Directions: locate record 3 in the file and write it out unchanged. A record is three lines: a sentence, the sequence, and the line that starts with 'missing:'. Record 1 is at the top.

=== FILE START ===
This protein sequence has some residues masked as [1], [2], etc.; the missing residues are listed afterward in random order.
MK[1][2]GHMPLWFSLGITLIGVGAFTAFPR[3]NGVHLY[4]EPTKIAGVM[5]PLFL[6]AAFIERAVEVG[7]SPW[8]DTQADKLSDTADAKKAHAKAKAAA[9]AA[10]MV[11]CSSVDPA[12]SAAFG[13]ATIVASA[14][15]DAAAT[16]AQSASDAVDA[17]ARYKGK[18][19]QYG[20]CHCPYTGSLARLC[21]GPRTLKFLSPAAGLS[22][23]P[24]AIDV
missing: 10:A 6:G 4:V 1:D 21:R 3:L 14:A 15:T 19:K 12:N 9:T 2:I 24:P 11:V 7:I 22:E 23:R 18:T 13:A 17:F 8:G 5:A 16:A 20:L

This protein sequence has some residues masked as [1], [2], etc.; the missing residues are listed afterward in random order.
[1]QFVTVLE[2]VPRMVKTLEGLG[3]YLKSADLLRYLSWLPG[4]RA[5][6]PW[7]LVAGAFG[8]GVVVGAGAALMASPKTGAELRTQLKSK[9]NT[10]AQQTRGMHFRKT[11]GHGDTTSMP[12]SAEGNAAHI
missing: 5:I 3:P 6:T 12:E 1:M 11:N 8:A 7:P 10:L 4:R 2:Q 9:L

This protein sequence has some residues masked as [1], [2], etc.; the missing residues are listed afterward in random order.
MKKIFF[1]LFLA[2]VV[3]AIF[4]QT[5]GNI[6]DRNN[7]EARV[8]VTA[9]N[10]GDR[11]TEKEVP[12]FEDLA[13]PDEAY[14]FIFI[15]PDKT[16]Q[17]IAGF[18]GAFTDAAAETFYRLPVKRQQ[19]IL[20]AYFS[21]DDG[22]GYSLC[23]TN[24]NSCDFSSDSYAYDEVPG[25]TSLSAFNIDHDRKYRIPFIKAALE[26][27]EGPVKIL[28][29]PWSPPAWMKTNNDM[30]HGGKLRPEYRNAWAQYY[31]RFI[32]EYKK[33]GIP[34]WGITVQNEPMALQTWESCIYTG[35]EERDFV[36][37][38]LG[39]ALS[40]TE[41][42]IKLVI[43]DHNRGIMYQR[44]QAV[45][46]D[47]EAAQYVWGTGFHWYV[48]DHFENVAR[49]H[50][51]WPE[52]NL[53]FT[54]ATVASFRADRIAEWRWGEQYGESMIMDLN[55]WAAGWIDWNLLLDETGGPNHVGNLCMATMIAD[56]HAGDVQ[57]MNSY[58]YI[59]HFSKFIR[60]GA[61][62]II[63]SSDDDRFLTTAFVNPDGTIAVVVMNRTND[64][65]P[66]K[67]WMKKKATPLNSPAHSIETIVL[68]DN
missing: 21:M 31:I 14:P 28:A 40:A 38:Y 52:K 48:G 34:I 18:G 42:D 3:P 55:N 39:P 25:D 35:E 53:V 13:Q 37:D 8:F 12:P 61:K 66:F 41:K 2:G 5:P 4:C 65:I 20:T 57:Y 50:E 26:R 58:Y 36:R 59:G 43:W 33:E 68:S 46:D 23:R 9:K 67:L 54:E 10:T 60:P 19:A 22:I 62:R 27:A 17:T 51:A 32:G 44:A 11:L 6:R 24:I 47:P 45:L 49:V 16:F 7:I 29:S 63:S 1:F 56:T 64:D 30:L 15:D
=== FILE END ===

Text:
This protein sequence has some residues masked as [1], [2], etc.; the missing residues are listed afterward in random order.
MKKIFF[1]LFLA[2]VV[3]AIF[4]QT[5]GNI[6]DRNN[7]EARV[8]VTA[9]N[10]GDR[11]TEKEVP[12]FEDLA[13]PDEAY[14]FIFI[15]PDKT[16]Q[17]IAGF[18]GAFTDAAAETFYRLPVKRQQ[19]IL[20]AYFS[21]DDG[22]GYSLC[23]TN[24]NSCDFSSDSYAYDEVPG[25]TSLSAFNIDHDRKYRIPFIKAALE[26][27]EGPVKIL[28][29]PWSPPAWMKTNNDM[30]HGGKLRPEYRNAWAQYY[31]RFI[32]EYKK[33]GIP[34]WGITVQNEPMALQTWESCIYTG[35]EERDFV[36][37][38]LG[39]ALS[40]TE[41][42]IKLVI[43]DHNRGIMYQR[44]QAV[45][46]D[47]EAAQYVWGTGFHWYV[48]DHFENVAR[49]H[50][51]WPE[52]NL[53]FT[54]ATVASFRADRIAEWRWGEQYGESMIMDLN[55]WAAGWIDWNLLLDETGGPNHVGNLCMATMIAD[56]HAGDVQ[57]MNSY[58]YI[59]HFSKFIR[60]GA[61][62]II[63]SSDDDRFLTTAFVNPDGTIAVVVMNRTND[64][65]P[66]K[67]WMKKKATPLNSPAHSIETIVL[68]DN
missing: 21:M 31:I 14:P 28:A 40:A 38:Y 52:K 48:G 34:I 18:G 42:D 3:P 55:N 39:P 25:D 35:E 53:V 13:Q 37:D 8:F 12:P 61:K 66:F 41:K 2:G 5:P 4:C 65:I 20:T 57:Y 50:E 26:R 58:Y 36:R 59:G 43:W 33:E 68:S 46:D 23:R 9:K 67:L 54:E 10:T 60:P 19:A 22:I 62:R 27:A 17:T 51:A 32:G 44:A 11:L 6:R 24:I 47:P 45:L 49:V 16:F 7:I 29:S 63:S 1:F 56:T 64:D 30:L 15:D